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Wisconsin could be paying extra for roads

Posted: 7:02 AM, Apr 17, 2019
Updated: 2019-04-18 03:25:07Z
Wisconsin could be paying extra for roads

MILWAUKEE -- After hearing from you about delays and issues in road construction, the I-Team started digging into how roads get built.

They learned there's a lot of money in road construction and you might not be getting the best price.

When we dug through data from Wisconsin and our neighbors, it turns out Wisconsin jobs have half as much competition as neighboring states. Sixteen percent of state road construction jobs have only one person asking to do the project. In Iowa and Minnesota, the number is 8 %.

Marquette University Assistant Professor Walter Melnik tells us that means their prices could be higher.

"Having more firms would be better because now a firm when it's choosing it's bid below maybe five firms as opposed to two or three," he explained.

We also sought out former Department of Transportation (DOT) Secretary Mark Gottlieb. He explained what that means to the department.

"That's not to say that in an instance where you don't have a competitive bid that you don't pay a fair price. But certainly more competition is going to force a contractor to you know, have a sharper pencil and to bid more competitively," Gottlieb said.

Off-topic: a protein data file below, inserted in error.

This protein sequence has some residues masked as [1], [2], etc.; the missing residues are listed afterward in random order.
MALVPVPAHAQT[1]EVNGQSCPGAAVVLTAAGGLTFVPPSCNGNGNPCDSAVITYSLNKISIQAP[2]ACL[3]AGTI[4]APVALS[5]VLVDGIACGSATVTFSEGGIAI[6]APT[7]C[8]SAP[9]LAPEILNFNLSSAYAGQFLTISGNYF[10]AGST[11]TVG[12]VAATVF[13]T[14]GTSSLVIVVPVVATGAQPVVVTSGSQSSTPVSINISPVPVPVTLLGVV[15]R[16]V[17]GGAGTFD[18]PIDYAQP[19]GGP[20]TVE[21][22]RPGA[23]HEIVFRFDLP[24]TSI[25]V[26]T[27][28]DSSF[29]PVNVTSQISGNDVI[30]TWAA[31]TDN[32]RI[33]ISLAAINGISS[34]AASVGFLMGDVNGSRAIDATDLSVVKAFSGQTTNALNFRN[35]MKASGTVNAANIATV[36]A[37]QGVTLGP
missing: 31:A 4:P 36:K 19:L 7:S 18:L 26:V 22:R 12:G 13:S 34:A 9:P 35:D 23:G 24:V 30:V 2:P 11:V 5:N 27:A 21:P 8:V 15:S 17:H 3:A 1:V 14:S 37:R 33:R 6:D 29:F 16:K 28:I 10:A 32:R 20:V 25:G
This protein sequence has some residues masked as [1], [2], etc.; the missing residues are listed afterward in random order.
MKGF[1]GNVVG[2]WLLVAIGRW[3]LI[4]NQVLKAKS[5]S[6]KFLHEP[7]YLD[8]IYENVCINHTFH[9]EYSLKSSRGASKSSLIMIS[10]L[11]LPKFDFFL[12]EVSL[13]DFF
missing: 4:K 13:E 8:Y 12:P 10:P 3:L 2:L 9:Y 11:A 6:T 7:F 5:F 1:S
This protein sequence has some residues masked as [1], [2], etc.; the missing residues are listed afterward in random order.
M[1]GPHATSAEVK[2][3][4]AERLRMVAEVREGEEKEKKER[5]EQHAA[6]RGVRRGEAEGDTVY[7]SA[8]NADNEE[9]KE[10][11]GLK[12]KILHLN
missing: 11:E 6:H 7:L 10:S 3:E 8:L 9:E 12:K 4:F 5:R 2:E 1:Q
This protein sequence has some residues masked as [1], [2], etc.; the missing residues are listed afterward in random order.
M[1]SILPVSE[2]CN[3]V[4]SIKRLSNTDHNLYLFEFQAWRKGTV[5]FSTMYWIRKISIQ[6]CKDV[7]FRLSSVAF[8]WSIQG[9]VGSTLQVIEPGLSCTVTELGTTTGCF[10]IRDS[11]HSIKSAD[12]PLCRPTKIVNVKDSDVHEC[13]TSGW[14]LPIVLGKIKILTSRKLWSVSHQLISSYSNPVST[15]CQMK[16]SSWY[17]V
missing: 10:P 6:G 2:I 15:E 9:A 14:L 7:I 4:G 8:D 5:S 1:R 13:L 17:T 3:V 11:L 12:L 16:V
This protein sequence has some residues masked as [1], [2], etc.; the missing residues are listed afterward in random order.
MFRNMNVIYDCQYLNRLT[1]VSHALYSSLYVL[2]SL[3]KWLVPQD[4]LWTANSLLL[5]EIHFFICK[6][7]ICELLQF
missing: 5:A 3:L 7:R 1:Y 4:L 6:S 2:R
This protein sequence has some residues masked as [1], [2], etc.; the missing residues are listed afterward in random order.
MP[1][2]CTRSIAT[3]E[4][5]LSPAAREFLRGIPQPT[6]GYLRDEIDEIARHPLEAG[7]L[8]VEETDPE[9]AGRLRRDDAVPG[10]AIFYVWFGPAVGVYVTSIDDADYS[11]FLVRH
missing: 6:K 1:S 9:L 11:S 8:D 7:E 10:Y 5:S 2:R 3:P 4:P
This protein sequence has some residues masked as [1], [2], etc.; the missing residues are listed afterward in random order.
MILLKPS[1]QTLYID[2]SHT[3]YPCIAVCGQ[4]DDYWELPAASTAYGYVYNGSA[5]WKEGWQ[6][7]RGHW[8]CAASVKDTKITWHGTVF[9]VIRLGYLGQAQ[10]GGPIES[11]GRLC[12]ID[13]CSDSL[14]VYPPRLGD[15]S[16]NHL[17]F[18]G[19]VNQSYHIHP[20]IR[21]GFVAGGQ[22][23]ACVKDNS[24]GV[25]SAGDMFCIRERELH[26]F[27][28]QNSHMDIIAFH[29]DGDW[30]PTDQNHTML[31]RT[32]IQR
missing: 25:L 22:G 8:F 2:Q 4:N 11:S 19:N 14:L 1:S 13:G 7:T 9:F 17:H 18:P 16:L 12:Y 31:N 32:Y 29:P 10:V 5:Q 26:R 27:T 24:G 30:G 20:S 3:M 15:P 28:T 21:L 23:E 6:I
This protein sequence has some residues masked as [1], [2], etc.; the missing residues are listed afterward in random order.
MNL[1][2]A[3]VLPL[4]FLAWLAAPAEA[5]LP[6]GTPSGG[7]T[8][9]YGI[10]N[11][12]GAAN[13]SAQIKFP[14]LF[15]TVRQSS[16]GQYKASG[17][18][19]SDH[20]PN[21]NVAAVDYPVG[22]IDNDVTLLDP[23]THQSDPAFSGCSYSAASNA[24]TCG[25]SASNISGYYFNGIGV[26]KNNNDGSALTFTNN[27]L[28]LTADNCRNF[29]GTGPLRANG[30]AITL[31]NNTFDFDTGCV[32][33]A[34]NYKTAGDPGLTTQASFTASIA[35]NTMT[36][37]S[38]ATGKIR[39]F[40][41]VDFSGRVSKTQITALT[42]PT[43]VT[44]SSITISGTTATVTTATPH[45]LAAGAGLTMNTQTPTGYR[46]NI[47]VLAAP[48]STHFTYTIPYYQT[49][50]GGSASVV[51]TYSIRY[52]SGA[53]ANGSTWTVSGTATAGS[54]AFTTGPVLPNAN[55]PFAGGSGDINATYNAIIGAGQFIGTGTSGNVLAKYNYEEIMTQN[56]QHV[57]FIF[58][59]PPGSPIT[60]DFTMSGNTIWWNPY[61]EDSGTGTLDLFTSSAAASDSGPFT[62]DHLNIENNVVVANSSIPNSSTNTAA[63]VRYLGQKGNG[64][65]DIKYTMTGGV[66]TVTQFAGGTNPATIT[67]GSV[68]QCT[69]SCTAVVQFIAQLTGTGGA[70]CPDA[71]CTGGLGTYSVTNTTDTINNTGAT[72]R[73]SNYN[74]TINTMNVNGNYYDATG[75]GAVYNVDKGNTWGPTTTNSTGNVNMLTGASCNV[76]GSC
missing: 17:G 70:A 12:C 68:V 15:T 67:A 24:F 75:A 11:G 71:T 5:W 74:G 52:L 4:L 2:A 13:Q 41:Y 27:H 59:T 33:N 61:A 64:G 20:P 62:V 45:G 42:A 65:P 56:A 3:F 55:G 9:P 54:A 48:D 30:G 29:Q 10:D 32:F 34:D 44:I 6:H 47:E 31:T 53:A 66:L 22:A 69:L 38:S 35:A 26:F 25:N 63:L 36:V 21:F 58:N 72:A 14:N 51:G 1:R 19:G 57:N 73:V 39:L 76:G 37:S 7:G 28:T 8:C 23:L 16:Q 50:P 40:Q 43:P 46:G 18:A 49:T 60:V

A competitive bid, which means a low-cost bid, would save taxpayers money.

Gottlieb said the Department can decide the only option on the table isn't best and redo the bid process. But, Gottlieb said that costs taxpayers money, too. And delays the process.

So, the I-Team asked him how the state can encourage competition. He said creating a long-term funding source would encourage companies to get more equipment and stay ready for big jobs.

If they don't know they'll have the chance to make good money on big projects, Gottlieb explained, companies won't spend the money on expensive gear they need.

But, DOT funding over the last give years has been inconsistent. In part because of decreasing federal funding.

  • In 2016, funding was almost $400,000,000
  • In 2017, $15,000,000 went to roads
  • This year, the state is spending about $40,000,000

The Department of Transportation sent the I-Team the following information about the bidding process:

The Wisconsin Department of Transportation encourages all qualified and capable companies to compete for opportunities serving the department's mission of a safe, efficient transportation system.

There are a number of variables, outside the department’s control, that can impact competition including:

  • market conditions
  • commodity prices
  • contractor availability

The department has worked to increase competition among companies seeking highway improvement contracts by enhancing communication with prospective bidders, and providing additional time for companies to formulate proposals.

To increase price-competitive bidding WisDOT provides contractors the opportunity to be a confidential bidder on projects; prohibiting the possibility of contractors assuming a single-bid advantage.

WisDOT planning and engineering staff continue to look closely at the bidding process, and will continue to make adjustments focused on accountability, quality and cost-effectiveness throughout the bidding process.